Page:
3. Litter boxes. As osteoarthritis develops it can become more difficult for your cat to navigate their way to a litter box and climb into the box. I get that nobody wants to look at or smell a litter box, however it may be necessary to add a litter box with easy access from where your cat is currently spending most of their time. For Cleo, that was our bedroom. She took to sleeping on a plush pet bed that was on our bed and that is where she spends almost all of her time. In our house the litter boxes have always been kept in 2 separate areas of our basement. But as it became more difficult for her to move around the journey to the basement was too far for her to make most of the time. We added a litter box in our ensuite bathroom just steps from her throne on our bed. She will still make the journey downstairs but now she has an option that is closer that she utilizes frequently. It is important to set kitties up for success, otherwise unwanted bathroom habits can be created. Litter boxes that are low to step in are also important. Litter boxes with high sides are great for cats like my Django who feels that it is his duty to shoot litter all over the place however for arthritic cats it can be difficult for them to step into.

4. Regular grooming and nail trims. As cats age they may not be able to readily groom themselves as they once did. Help your kitty out by gently brushing or combing their fur to prevent painful matting. The nails of older cats don’t shed like they used to due to a decrease in natural scratching behaviors. The nails can easily become overgrown into the paw pads and can be very painful. Long nails can also become caught in carpets, couches and bedding which in turn can cause damage to those items and potential pain for an arthritic cat. Create a routine of regular nail trims to prevent this and to make it easier for your kitty to get around.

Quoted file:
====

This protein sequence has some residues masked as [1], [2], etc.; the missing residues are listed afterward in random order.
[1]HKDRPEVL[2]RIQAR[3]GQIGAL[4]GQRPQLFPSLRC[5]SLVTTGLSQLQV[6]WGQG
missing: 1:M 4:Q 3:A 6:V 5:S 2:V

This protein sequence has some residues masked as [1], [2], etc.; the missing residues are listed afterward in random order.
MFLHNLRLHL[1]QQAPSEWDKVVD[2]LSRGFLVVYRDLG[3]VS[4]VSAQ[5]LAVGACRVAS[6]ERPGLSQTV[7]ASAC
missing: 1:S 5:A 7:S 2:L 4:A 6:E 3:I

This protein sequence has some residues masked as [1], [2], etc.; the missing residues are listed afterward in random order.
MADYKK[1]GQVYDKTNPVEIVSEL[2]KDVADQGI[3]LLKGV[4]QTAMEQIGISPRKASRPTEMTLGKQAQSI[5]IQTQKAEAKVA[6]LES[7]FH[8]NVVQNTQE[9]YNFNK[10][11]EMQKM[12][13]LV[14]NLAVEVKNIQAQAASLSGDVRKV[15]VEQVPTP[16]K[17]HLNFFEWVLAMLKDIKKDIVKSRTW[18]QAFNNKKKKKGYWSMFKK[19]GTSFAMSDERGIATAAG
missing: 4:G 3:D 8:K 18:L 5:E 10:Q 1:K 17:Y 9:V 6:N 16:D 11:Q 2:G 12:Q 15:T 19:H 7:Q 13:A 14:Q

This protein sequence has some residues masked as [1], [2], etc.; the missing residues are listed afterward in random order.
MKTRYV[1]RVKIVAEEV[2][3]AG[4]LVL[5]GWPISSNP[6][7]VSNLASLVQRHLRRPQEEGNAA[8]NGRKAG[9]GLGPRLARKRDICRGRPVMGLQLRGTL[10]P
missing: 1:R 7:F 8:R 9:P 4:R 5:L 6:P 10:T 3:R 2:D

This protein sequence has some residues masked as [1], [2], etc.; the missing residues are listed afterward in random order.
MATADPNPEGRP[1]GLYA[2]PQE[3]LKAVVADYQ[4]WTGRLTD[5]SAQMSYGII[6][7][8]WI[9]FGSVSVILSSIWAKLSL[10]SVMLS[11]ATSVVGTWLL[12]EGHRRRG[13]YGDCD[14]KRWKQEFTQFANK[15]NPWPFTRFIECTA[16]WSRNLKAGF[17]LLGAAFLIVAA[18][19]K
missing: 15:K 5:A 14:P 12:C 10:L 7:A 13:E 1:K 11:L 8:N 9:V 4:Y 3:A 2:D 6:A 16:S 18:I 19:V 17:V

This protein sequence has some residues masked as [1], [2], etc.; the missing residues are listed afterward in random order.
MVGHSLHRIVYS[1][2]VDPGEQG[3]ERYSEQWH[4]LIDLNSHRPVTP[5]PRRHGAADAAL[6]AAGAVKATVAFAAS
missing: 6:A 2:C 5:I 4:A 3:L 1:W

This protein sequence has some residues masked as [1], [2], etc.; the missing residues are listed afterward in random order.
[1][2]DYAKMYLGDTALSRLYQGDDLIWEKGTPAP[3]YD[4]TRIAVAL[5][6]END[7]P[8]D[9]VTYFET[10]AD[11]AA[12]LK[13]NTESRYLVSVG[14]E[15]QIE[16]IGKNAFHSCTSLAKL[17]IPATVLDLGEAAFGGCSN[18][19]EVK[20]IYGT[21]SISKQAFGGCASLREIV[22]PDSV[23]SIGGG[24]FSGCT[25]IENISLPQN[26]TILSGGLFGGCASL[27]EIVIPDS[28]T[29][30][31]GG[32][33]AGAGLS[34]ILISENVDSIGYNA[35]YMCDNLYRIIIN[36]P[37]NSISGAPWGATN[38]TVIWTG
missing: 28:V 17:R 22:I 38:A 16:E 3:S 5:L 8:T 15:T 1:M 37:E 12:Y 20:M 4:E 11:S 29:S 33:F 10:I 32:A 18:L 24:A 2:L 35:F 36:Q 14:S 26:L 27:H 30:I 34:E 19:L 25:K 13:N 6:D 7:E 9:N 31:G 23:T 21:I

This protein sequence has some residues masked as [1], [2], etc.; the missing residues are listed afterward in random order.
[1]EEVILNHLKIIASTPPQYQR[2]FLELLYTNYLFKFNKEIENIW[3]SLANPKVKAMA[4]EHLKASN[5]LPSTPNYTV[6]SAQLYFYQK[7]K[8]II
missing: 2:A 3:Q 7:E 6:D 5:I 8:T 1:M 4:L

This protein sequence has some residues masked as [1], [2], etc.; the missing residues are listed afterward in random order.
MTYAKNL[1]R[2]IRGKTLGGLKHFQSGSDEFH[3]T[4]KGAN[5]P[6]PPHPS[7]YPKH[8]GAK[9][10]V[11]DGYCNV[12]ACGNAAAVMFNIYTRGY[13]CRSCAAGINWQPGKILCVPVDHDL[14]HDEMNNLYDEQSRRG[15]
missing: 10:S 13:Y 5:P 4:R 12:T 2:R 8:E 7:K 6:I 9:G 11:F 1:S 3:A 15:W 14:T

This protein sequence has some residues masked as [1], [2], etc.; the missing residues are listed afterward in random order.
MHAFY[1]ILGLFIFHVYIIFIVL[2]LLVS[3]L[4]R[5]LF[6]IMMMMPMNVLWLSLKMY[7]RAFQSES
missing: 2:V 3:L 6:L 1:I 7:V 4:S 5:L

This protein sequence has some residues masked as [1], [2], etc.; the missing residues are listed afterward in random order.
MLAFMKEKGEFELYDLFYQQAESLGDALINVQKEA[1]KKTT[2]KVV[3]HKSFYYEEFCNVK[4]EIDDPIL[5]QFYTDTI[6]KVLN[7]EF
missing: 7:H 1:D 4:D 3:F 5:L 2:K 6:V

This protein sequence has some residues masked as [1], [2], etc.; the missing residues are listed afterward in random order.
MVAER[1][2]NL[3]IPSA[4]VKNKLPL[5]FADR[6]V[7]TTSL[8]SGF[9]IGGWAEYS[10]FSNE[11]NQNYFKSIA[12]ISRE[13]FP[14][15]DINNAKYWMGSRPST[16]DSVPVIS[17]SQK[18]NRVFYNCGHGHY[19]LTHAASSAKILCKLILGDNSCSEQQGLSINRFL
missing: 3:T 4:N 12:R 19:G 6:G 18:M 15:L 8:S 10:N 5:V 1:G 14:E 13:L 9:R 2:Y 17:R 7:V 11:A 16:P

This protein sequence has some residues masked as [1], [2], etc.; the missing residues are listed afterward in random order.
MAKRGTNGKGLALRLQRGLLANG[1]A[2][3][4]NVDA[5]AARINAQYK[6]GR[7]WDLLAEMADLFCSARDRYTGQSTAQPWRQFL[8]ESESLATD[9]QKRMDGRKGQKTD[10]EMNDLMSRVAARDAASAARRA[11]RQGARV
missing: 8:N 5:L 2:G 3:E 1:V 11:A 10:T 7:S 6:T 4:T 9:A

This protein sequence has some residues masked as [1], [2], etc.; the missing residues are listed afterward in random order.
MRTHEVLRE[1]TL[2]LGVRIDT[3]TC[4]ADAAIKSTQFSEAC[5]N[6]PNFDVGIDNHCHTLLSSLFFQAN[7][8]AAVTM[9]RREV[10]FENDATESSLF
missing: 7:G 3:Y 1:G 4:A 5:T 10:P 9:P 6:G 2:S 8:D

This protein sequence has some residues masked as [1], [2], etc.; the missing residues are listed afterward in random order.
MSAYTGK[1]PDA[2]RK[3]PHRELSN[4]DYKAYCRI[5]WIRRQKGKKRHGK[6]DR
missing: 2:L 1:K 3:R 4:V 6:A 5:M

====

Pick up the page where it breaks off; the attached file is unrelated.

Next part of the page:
5. Be aware of bullying housemates.

These 2 (pictured to the right) may look all sweet and innocent but sometimes they can be bullying brats! All 3 cats have always gotten along extremely well but Amigo (the youngest and my husband's cat ;) can be a bully to Cleo from time to time. I have witnessed him try and attack her while she is drinking and eating or trying to get to the litter box. This is extremely important behavior to notice and take swift action to correct. Repeat of these events could cause aversion to what the senior cat is doing when the bullying happens. We certainly do not want a senior cat to stop eating or drinking because they are afraid, they may get jumped on by a housemate.

Pheromone diffusers have become a staple in my house, and I have them in multiple areas where my cats spend most of their time. It hasn’t completely corrected the issue, but it has helped greatly, and I can tell when the diffuser needs to be replaced.

6. Stairs or ramps to get to their sleeping spots. Cats are known as agile creatures that like to jump and climb and as they age these activities can become increasingly difficult for them. Ramps or stairs can be very useful in a house with aging pets and are not just for dogs. If your cat starts to have trouble jumping to their favorite surfaces, consider adding stairs or ramps to make the access easier for them.

7. Access to food & water. Food and water for your senior cat should be placed in multiple areas that are easily accessible. If those areas are up high, consider ramps, stairs or move the bowls to a lower spot that doesn’t require them to jump. Raised food and water bowls are also helpful so arthritic cats don’t have to bend to eat and drink.

8. Extra cushy beddings. As cats grow older, they often require extra padding and warmth. Be sure to provide plenty of cushy beds and blankets in multiple areas with easy access.

Together with your veterinarian, you can provide a good quality of life for your older cat. Caring for a senior cat can be a deeply rewarding experience that will enhance the uniquely special bond you and your cat share.